Just then, I see Gran coming through the back door from the corner of my eye.
I turn toward her. She looks worried, distressed almost, but as soon as she meets my eyes, she quickly changes her expression and offers up a smile.
I frown slightly, wondering why she looked so distraught just a second ago. She’s trying to hide something from me. I know it. But I also know, that as stubborn and headstrong as she is, she won’t tell me what it is.
As she walks up to us, her attention turns completely to Doctor Frost, and she has to tilt her head back to actually look up at him.
“Well, hello young man,” she says smiling.
He offers a smile of his own, the cold expression he had for Liam just a moment ago completely gone from his handsome face.
“Hello, Mrs. Gallo,” he says, extending his hand to her. “My name is Dexter Frost,” he continues. “I apologize for my timing, but I would be remiss if I didn’t pay my respects to your late husband. He was such a renowned and inspirational icon. Like so many others, I and my whole family have so much respect and admiration for him.”
“Oh, nonsense! You have nothing to apologize for,” Gran admonishes, waving her hand. “Thank you so much for thinking of him and for coming here despite the weather. I know it must not have been easy.” She takes his hand in both of hers and gently squeezes, still smiling in gratitude.
“Of course, Mrs. Gallo. The honor is mine. Really,” he says.
She releases his hand, and her attention turns to me once more.
“Ramona, what are you doing? Offer our guest something to drink,” she says.
Suddenly, I feel flustered by her words. Why does she have to go and put me on blast in front of him like that? As if I don’t already feel self-conscious whenever I’m around him as it is. Granted, I’d completely forgotten to offer him any refreshments, but how could I when my mind’s been busy trying to figure out why he’s here in the first place?
“Oh, I-I’m sorry. Uh, what would you like to drink?” I ask, trying not to show how embarrassed I feel and trying to keep my wacky nerves under control.
“Thank you, but I can’t stay long,” he says. “I should be leaving soon. I have to be at work in a few hours.”
“Already? But you just got here!” Gran admonishes.
“Really, it’s no trouble at all,” he assures her, his voice even and deep. “I just came to show my support.”
I don’t know how he can sound so polite and so firm and assertive at the same time.
Gran eventually nods in understanding. “Well, alright. If that’s the case, then I appreciate you coming even more,” she smiles.
The whole thing is just so confusing to me. She obviously doesn’t know him. It’s just so strange that he’s here, especially when Danny, the only person he claims to actually know, isn’t here himself.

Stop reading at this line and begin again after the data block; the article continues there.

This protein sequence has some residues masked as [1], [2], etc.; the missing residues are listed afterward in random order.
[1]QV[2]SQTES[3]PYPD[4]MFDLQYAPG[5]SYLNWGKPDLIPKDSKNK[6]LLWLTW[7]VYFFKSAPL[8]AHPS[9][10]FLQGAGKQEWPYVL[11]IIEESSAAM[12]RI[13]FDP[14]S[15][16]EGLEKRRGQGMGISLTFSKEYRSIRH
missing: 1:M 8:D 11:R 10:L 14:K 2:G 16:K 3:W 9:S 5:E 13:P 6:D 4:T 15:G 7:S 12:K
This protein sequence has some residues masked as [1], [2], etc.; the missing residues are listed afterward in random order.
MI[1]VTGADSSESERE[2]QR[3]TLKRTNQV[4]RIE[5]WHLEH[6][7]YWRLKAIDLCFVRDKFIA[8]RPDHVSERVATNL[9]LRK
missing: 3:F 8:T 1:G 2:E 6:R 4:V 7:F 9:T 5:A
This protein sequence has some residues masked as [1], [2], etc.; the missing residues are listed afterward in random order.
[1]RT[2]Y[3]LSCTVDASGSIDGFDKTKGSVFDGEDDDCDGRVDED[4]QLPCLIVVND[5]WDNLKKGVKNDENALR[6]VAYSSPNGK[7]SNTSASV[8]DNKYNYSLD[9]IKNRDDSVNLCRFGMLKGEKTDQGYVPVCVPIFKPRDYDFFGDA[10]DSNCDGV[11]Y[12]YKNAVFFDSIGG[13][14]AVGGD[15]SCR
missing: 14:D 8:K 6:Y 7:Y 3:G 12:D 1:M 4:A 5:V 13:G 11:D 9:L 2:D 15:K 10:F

I have so many questions just ready to spill from my mouth, just waiting at the tip of my tongue to pour out of me.
“Ramona dear, would you get me a bottle of water?” Gran says, bringing my focus away from Doctor Frost and my questions surrounding his appearance here.
“Sure, Gran,” I say simply.
I head back to the kitchen and grab a bottle of water from the fridge, and the whole while, my mind remains preoccupied with Dexter Frost.
When I return, the corridor is empty, and neither of them is standing there anymore. I look around for a few more seconds, frowning slightly when they’re still not in sight.
I hear Gran’s voice coming from the living room, and I dash in there. Mr. Dickson is still going on about some story involving an oak tree and a three-legged sheep, and I try to block out his incessant rambling. I look around, but there’s still no Dexter Frost.
“Here,” I say, finally handing the bottle to Gran. “Where’s Doctor Frost?” I ask.
“Oh, he just left, dear,” she says. “He seemed to be in a hurry.”
I realize, with surprising disappointment, that he’s gone. I don’t know why, but hearing that makes my shoulders slump slightly. I can’t believe he left without so much as another word.
Whatever. It doesn’t matter. It’s not as if he owes me anything.
But as much as I tell myself that, for some reason, the little stab of disappointment doesn’t go away.
With a sigh, I head back into the kitchen and immediately dial Trixie. I need to talk to someone about something else—anything else—entirely and get my mind out of its current funk.
I know we’re not going to be talking about anything important—mostly mindless chatter that’ll probably focus on her and Jordan—but that’s the whole point. I need to keep my brain busy so that it won’t resort to thinking of Dexter Frost and the weirdly disappointing feeling he just left me with.
It’s a little after midnight. Everyone’s finally gone, and the day really is over. The house has been completely quiet for some time now.
Gran called it a night almost two hours ago, but I decided to stay up and clean up all the aftermath of today despite her insistence that I follow suit and head to bed as well. It’s not like I could’ve fallen asleep if I did, anyway.
I feel way too restless right now. I’ve been on edge ever since I got here, but seeing Doctor Frost again, and so unexpectedly, has made me even more scatterbrained.
With a sigh, I finally place the last dish in the dishwasher and set it to run right before I haul the very full trash bag out to the back porch. It’s way too cold and I’m way too exhausted right now, so I decide to take it to the dumpster in the morning before I leave instead of doing it now.
I lock all the doors, and just before I turn the kitchen light off, I notice one of the drawers is ajar with a few envelopes sticking out of it. I head over to it, nudging the drawer so it can slide back in, but it won’t budge.
I try shoving it a few more times, and on my last exasperated attempt, I finally get it to move, but not in the direction I intended. The entire drawer slides off its support rollers and comes crashing onto the kitchen floor along with everything it contains.
Piles and piles of paper and envelopes are flying everywhere, scattering themselves all over the place. I can’t stop the frustrated groan that leaves my throat.
Ugh, of course this would happen right when I’m about to call it a night. How annoying!